You will need to set up third party billing.  Please also email our office with a copy of your sponsorship letter.

I’m receiving an external scholarship.  Do I notify you?  Where can they send the payment?
Please email our office the details. They can mail the check to:

Student Financial Services
210 Kent Hall
Attn: Cashiers office
1140 Amsterdam Avenue
New York, NY 10027

Other Helpful Resources at Columbia University:

Info for International Students: https://isso.columbia.edu/

Office of Military and Veterans Affairs: http://sfs.columbia.edu/departments/veterans-service

2 things you should review prior to selecting your dream school

Congratulations, you’ve been accepted to SIPA! But you have too many offers, and it’s hard to decide. I know many of you are in these shoes so this post is meant to help you decide (and not sway you). To make an informed decision, key elements of the issue must be considered. Two of them will be discussed here: tuition and living costs and relevant employment opportunities.

For tuition and living costs, you’re right. SIPA is up there on the list when it comes to pricey graduate programs, and you pay for what you get. Aside from information you already know (Ivy League prestige with world-class faculty and a campus in one of the greatest cities in the world), you really need to ask yourself if you want to “cheap out” on an investment toward your life. But other programs awarded funding or more funding than SIPA? Consider that dilemma, and ask yourself how significant that number is. It’s one thing to get $10,000 over two years than, say, $80,000 in the same period. In other words, how much will it take for you to give up your dream school?

On that note, if you need some extra help strategizing how you’ll pay for graduate school, join us for the Financial Planning for Your Graduate Education Webinar on March 29 at 10:00 a.m. EST. You can RSVP here.

On relevant employment as a student, you’re probably thinking of paid/non-paid internships in a field where you’ll likely end up. This would be the disadvantage of choosing SIPA if DC is the target (although only to a slight degree). If you’re stuck on this point, you should take an honest look at what you want to get out of graduate school (in the near term). Is it building that academic/theoretical foundation and overloading on coursework, immersing yourself in student life and building meaningful relationships, and/or gaining valuable work experience? If you’re thinking all the above, you must hate sleeping. For some people, going back to school is meant to be a break from professional life. If building experience is a priority, you should consider how much the pay (if any), and exactly how substantive the work will be when going in part-time. Don’t forget about the mind capacity you’ll need for the time-consuming econ/quant problem sets waiting for you afterward.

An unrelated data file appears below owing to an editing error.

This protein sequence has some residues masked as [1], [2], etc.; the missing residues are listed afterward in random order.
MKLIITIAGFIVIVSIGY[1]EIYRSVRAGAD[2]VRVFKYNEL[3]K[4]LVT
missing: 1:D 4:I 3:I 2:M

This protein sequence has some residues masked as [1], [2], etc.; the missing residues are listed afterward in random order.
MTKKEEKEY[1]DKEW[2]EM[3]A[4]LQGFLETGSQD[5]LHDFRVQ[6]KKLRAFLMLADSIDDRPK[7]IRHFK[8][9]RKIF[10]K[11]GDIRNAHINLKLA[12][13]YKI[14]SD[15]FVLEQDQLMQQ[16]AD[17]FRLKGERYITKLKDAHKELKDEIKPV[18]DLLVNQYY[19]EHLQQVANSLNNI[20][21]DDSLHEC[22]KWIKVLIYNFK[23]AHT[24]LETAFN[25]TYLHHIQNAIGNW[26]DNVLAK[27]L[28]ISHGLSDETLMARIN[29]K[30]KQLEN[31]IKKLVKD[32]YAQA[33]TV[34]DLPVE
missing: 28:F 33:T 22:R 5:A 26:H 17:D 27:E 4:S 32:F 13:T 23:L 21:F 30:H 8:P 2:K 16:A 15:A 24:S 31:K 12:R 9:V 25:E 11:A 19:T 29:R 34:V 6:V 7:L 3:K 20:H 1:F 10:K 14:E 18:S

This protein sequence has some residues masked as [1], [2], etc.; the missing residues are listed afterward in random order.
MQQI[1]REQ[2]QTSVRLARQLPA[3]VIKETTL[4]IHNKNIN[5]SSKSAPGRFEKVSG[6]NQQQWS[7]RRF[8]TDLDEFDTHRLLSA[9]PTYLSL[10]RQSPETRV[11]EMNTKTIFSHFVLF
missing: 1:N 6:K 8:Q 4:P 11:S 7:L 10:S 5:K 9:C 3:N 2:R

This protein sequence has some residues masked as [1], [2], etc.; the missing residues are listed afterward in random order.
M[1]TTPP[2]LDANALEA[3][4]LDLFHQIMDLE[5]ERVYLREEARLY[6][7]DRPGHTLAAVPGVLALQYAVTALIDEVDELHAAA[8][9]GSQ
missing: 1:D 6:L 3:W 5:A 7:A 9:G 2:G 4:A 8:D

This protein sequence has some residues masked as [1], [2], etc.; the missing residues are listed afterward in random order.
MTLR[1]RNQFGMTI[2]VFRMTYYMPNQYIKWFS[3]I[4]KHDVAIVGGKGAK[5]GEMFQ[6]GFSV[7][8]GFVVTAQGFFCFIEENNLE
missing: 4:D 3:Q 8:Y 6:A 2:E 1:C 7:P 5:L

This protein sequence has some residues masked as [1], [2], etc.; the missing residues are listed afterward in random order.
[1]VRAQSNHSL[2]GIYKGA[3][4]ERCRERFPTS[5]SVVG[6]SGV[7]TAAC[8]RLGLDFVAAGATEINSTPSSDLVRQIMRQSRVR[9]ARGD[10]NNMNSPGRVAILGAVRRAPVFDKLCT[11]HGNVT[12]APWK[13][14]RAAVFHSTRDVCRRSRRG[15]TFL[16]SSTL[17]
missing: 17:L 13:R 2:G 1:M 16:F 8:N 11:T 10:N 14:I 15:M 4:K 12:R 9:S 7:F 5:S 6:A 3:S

And if you’re looking for additional insights into where SIPA students work, our Career Services tells you that and more here. For example, roughly one-third of 2016 graduates joined the public sector after graduation.

I had considerable work experience and clear goals coming into SIPA. Believe me, I love having money in my pocket, but going to my dream school mattered more. my biggest fear in life is living with regret. Besides, if I was going into debt regardless, I’d rather do it for something I most wanted. Developing an academic foundation and establishing a tight network were my goals for graduate school. In the end, the decision was easy.

Good luck and congratulations again!

[Photo courtesy of Garrett Coakley | (CC BY-NC 2.0)]

Next steps for Fall 2017 admitted students

This post was adapted from a previous version.

Most of you reading this blog post received the admission decision you were hoping to get when you applied to SIPA this year. You should be proud of your achievement. There was a competitive applicant pool and your application was exemplary. And now that the celebrations have died down a bit, I wanted to recap a few things that every newly-admitted student should know going forward.

The Welcome Portal

The Welcome Portal has everything you need regarding next steps. It tells you about upcoming deadlines and special events, offers advice on how to apply for student housing, includes details about Admitted Students’ Day in April, and even explains the visa process and ALP requirement for international students. So review the Welcome Portal to explore the many benefits of being a Columbia University student. This is also where you’ll go to accept your admissions offer by April 15/May 1, depending on what your admission letter says. (Log-in details for the Welcome Portal may be found in your admissions letter.)